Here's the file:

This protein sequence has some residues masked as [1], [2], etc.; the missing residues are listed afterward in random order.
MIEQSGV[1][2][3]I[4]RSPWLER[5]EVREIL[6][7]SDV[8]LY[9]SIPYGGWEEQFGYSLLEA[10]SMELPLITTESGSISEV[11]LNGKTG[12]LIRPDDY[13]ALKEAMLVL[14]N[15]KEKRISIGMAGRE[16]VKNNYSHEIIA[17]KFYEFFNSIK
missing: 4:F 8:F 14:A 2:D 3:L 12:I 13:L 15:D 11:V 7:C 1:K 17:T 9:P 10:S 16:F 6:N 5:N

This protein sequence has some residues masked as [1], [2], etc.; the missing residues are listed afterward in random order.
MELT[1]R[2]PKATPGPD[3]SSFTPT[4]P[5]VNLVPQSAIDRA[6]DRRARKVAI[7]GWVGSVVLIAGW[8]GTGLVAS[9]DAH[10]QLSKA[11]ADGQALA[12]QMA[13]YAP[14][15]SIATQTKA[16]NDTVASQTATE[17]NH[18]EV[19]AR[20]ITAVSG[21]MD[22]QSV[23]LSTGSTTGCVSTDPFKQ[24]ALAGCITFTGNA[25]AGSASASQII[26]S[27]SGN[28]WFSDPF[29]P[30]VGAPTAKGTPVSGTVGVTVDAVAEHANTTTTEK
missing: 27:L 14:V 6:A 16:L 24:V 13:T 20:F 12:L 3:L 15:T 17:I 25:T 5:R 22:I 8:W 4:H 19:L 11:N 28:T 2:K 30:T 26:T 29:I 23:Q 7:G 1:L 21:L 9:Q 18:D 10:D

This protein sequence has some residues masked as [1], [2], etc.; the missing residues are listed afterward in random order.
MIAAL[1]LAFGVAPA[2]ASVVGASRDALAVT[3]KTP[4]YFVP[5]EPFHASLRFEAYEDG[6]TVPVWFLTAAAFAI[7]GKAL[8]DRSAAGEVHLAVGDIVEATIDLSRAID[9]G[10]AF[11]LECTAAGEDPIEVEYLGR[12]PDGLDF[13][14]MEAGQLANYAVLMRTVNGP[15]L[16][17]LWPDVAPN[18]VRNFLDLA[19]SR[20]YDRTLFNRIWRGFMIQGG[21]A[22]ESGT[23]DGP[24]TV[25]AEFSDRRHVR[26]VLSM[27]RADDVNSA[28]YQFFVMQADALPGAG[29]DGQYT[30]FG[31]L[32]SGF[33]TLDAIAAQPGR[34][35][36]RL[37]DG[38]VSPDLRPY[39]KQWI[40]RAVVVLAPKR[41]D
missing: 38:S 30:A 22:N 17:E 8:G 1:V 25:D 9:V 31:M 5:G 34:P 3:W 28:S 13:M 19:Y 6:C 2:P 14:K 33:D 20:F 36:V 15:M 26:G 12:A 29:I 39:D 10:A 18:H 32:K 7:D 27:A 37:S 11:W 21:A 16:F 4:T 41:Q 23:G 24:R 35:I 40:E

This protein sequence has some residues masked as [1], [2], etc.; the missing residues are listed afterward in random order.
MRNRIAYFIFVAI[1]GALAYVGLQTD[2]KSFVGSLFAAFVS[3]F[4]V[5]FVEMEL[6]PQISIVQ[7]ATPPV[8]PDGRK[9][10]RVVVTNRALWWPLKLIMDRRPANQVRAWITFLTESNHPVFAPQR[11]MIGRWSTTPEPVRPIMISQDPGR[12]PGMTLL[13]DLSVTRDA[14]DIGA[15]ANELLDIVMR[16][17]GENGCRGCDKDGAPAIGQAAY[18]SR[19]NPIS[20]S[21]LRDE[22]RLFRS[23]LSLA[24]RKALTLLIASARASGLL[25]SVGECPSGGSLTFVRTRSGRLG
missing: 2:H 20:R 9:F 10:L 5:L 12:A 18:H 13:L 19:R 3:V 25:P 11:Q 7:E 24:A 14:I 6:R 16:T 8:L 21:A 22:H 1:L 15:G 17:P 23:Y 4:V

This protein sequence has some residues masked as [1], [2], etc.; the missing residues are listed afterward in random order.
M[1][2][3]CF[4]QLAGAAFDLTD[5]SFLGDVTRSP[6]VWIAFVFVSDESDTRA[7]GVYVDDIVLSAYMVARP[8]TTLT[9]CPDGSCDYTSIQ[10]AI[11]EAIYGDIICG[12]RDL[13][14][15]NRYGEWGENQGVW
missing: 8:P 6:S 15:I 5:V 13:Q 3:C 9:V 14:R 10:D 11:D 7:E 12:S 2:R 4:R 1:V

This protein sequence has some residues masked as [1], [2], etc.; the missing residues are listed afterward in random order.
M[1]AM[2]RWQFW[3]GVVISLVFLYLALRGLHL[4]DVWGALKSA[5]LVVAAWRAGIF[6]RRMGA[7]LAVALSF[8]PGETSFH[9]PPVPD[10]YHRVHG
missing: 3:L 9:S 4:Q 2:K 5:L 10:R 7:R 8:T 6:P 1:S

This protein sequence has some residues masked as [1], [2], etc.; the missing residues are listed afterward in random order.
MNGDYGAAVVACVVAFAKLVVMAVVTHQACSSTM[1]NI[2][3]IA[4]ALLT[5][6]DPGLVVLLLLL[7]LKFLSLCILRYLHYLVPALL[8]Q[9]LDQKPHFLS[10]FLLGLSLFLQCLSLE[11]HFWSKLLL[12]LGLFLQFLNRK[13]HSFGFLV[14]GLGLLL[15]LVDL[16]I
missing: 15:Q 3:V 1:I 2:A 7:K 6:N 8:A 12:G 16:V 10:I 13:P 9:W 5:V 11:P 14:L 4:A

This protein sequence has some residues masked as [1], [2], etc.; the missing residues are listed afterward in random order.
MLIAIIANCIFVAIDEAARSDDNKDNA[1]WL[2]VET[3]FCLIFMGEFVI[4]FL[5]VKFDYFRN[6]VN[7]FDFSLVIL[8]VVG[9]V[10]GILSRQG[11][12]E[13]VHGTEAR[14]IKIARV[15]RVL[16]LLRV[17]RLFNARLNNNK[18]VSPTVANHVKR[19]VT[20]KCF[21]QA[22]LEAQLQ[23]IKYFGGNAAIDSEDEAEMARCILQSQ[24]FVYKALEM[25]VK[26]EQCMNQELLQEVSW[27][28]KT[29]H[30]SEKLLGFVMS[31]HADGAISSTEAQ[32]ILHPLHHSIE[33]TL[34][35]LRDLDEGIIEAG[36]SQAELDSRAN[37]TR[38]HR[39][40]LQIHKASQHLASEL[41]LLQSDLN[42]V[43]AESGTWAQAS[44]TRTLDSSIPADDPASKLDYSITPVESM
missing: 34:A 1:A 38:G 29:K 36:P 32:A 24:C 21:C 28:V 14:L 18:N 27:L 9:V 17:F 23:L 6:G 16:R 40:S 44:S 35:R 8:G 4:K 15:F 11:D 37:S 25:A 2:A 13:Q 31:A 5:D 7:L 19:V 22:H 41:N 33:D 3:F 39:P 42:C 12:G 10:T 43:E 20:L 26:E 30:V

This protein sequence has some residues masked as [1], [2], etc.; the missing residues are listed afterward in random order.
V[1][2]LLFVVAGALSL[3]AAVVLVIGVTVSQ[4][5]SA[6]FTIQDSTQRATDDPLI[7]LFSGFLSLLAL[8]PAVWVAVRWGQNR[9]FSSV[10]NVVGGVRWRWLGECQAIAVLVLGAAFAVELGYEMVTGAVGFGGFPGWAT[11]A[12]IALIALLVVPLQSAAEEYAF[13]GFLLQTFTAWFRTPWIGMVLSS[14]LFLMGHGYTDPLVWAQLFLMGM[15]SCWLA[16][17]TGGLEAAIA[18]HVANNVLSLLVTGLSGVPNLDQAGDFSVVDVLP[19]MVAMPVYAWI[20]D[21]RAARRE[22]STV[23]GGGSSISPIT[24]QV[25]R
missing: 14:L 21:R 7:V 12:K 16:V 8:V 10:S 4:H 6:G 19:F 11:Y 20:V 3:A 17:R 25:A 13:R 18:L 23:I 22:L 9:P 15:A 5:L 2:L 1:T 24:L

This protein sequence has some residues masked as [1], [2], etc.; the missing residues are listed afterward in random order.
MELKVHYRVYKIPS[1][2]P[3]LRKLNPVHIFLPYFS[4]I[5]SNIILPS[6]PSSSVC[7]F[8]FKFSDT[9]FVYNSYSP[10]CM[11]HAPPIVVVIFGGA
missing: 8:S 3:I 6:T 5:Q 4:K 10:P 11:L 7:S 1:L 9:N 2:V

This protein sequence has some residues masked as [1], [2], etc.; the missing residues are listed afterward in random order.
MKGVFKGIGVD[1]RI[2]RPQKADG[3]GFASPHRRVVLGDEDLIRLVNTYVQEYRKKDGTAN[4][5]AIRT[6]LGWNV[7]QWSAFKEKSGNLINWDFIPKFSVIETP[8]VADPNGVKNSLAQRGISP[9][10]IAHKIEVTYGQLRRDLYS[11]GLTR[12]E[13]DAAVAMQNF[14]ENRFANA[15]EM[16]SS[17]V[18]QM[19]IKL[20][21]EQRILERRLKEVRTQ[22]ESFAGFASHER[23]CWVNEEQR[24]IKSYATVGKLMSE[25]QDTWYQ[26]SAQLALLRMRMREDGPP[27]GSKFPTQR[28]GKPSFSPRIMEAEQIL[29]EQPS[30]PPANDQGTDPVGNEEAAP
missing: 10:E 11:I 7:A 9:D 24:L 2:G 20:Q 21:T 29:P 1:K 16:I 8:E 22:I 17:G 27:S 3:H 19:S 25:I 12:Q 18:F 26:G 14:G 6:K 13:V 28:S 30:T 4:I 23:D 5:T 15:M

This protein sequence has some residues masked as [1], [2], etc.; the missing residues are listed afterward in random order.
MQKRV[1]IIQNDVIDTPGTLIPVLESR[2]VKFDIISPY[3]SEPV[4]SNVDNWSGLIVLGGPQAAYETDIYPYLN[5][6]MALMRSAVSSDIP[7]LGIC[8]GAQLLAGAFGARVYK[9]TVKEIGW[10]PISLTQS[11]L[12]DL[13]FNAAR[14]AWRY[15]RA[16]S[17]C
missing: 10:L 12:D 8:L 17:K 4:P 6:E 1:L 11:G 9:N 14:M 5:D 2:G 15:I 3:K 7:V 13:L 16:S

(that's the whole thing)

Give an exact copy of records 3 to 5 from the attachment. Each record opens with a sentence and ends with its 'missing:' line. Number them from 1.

This protein sequence has some residues masked as [1], [2], etc.; the missing residues are listed afterward in random order.
MIAAL[1]LAFGVAPA[2]ASVVGASRDALAVT[3]KTP[4]YFVP[5]EPFHASLRFEAYEDG[6]TVPVWFLTAAAFAI[7]GKAL[8]DRSAAGEVHLAVGDIVEATIDLSRAID[9]G[10]AF[11]LECTAAGEDPIEVEYLGR[12]PDGLDF[13][14]MEAGQLANYAVLMRTVNGP[15]L[16][17]LWPDVAPN[18]VRNFLDLA[19]SR[20]YDRTLFNRIWRGFMIQGG[21]A[22]ESGT[23]DGP[24]TV[25]AEFSDRRHVR[26]VLSM[27]RADDVNSA[28]YQFFVMQADALPGAG[29]DGQYT[30]FG[31]L[32]SGF[33]TLDAIAAQPGR[34][35][36]RL[37]DG[38]VSPDLRPY[39]KQWI[40]RAVVVLAPKR[41]D
missing: 38:S 30:A 22:N 17:E 8:G 1:V 25:D 9:V 31:M 5:G 34:P 3:W 28:S 13:M 19:Y 6:C 2:P 14:K 33:D 20:F 36:V 15:M 26:G 12:A 29:I 39:D 10:A 18:H 32:K 7:D 27:A 37:S 11:W 21:A 16:F 4:T 41:Q 23:G 24:R 35:I 40:E

This protein sequence has some residues masked as [1], [2], etc.; the missing residues are listed afterward in random order.
MRNRIAYFIFVAI[1]GALAYVGLQTD[2]KSFVGSLFAAFVS[3]F[4]V[5]FVEMEL[6]PQISIVQ[7]ATPPV[8]PDGRK[9][10]RVVVTNRALWWPLKLIMDRRPANQVRAWITFLTESNHPVFAPQR[11]MIGRWSTTPEPVRPIMISQDPGR[12]PGMTLL[13]DLSVTRDA[14]DIGA[15]ANELLDIVMR[16][17]GENGCRGCDKDGAPAIGQAAY[18]SR[19]NPIS[20]S[21]LRDE[22]RLFRS[23]LSLA[24]RKALTLLIASARASGLL[25]SVGECPSGGSLTFVRTRSGRLG
missing: 2:H 20:R 9:F 10:L 5:L 12:A 18:H 13:L 19:R 3:V 25:P 11:Q 7:E 24:A 14:I 6:R 16:T 8:L 21:A 22:H 1:L 15:G 17:P 23:Y 4:V

This protein sequence has some residues masked as [1], [2], etc.; the missing residues are listed afterward in random order.
M[1][2][3]CF[4]QLAGAAFDLTD[5]SFLGDVTRSP[6]VWIAFVFVSDESDTRA[7]GVYVDDIVLSAYMVARP[8]TTLT[9]CPDGSCDYTSIQ[10]AI[11]EAIYGDIICG[12]RDL[13][14][15]NRYGEWGENQGVW
missing: 8:P 6:S 15:I 5:V 13:Q 3:C 9:V 14:R 10:D 11:D 7:E 12:S 2:R 4:R 1:V